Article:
Information about Penicillamine
Penicillamine is chelating agent used to decrease copper stores in Wilson disease, which also has immunomodulatory activity in rheumatic diseases such as rheumatoid arthritis, scleroderma and systemic lupus erythematosus.
Liver safety of Penicillamine
Penicillamine is capable of causing hypersensitivity reactions, some of which are accompanied by liver injury which is typically cholestatic.
Mechanism of action of Penicillamine
Penicillamine (pen" i sil' a meen) is d-isomer of dimethylcysteine, a breakdown product of penicillin, which was originally isolated from the urine of patients with liver disease receiving penicillin. It was later found to have chelating properties against copper and used in Wilson disease. Penicillamine was also found to lower levels of immune complexes, which led to its use in several rheumatic and immune disorders such as rheumatoid arthritis, scleroderma, systemic lupus erythematosus and primary biliary cirrhosis.
FDA approval information for Penicillamine
Penicillamine was approved for use in Wilson disease in 1960 and is still widely used for that rare indication. The use of penicillamine for rheumatic disorders has decreased markedly with the availability of more modern, potent and less toxic agents.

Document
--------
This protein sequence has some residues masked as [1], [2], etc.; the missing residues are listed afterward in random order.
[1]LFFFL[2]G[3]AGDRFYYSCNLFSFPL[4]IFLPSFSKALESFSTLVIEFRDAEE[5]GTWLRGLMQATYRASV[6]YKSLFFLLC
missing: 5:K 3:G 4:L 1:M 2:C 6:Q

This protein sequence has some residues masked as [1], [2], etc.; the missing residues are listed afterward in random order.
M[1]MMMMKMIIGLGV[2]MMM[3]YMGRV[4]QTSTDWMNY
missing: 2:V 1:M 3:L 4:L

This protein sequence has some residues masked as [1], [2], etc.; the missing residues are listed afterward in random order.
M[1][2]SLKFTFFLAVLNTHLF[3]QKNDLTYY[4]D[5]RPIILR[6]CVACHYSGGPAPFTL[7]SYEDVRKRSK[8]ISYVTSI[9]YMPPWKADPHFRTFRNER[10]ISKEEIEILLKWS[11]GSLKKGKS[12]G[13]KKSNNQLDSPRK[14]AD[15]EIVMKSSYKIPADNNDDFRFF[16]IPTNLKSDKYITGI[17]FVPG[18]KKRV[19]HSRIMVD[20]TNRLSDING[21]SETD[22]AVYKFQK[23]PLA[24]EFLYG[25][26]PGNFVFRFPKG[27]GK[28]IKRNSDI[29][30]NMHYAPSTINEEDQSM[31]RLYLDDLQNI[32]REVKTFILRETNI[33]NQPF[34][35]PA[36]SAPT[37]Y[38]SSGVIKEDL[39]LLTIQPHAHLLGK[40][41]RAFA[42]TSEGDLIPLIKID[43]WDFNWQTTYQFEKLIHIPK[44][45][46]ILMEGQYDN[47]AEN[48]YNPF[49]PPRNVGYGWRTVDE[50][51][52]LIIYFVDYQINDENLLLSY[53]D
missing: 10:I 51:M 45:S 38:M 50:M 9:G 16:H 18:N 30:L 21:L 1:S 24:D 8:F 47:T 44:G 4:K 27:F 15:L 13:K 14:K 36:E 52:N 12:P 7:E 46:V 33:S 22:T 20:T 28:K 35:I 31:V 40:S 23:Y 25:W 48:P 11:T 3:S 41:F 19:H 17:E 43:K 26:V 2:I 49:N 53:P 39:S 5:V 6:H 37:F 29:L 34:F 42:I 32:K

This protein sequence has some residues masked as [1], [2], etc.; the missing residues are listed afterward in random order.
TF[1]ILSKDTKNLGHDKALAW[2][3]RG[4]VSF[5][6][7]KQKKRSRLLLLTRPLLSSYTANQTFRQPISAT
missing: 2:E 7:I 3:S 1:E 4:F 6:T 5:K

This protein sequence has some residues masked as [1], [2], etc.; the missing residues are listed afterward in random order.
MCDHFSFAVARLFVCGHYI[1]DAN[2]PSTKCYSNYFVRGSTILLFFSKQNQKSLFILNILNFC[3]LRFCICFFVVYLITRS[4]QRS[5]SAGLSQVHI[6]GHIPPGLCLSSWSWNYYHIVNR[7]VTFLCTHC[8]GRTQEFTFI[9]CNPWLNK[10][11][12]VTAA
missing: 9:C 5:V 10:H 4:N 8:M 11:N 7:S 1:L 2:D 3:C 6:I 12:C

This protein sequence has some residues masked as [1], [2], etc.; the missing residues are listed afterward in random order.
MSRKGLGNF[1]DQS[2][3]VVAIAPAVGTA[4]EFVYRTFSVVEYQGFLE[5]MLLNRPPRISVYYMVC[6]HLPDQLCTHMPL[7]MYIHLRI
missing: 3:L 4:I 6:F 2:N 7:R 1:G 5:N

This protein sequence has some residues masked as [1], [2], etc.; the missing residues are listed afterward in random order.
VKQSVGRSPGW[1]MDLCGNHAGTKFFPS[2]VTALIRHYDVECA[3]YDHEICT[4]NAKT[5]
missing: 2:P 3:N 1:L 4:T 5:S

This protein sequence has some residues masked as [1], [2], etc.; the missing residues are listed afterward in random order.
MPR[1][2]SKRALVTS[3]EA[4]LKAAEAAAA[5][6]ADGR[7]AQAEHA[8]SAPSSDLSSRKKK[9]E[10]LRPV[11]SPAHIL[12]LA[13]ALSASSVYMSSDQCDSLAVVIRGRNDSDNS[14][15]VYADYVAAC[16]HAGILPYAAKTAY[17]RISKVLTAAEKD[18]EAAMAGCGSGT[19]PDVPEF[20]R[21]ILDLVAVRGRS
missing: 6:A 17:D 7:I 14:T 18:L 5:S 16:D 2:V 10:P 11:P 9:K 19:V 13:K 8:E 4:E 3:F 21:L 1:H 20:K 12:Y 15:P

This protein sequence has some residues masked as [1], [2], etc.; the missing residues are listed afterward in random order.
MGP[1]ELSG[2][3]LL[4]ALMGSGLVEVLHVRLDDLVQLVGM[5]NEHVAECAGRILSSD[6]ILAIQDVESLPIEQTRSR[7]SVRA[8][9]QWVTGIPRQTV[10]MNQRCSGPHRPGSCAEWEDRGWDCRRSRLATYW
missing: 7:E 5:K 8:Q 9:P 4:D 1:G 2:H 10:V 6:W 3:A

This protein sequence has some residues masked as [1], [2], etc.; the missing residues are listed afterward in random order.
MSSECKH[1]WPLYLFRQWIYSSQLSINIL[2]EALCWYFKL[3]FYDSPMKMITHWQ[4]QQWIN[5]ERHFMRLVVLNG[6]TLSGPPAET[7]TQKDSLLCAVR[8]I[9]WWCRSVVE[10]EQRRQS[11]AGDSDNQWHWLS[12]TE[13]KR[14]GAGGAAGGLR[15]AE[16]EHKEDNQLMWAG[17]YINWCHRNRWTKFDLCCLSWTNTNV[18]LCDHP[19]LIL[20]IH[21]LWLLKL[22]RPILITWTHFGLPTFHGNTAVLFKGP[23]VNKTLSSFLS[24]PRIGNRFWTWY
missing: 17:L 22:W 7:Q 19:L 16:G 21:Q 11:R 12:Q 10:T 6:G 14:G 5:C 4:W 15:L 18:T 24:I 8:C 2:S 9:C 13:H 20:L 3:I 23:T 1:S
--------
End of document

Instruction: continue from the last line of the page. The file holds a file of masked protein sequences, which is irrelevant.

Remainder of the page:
Dosage and administration for Penicillamine
Penicillamine is available in generic forms and under the brand names of Cuprimine and Depen in capsules of 125 and 250 mg and tablets of 250 mg. The usual dose in 250 mg four times daily, increasing based upon effect and tolerance to a maximum of 2 grams daily. Lower doses were used in rheumatic diseases. Common side effects include gastrointestinal upset, metallic taste, bone marrow suppression, rash, pruritus, induction of autoimmune diseases and drug fever.
Copper Chelators (for Wilson Disease)
- major immunosuppressive agents (also used in transplant medicine)
- monoclonal antibodies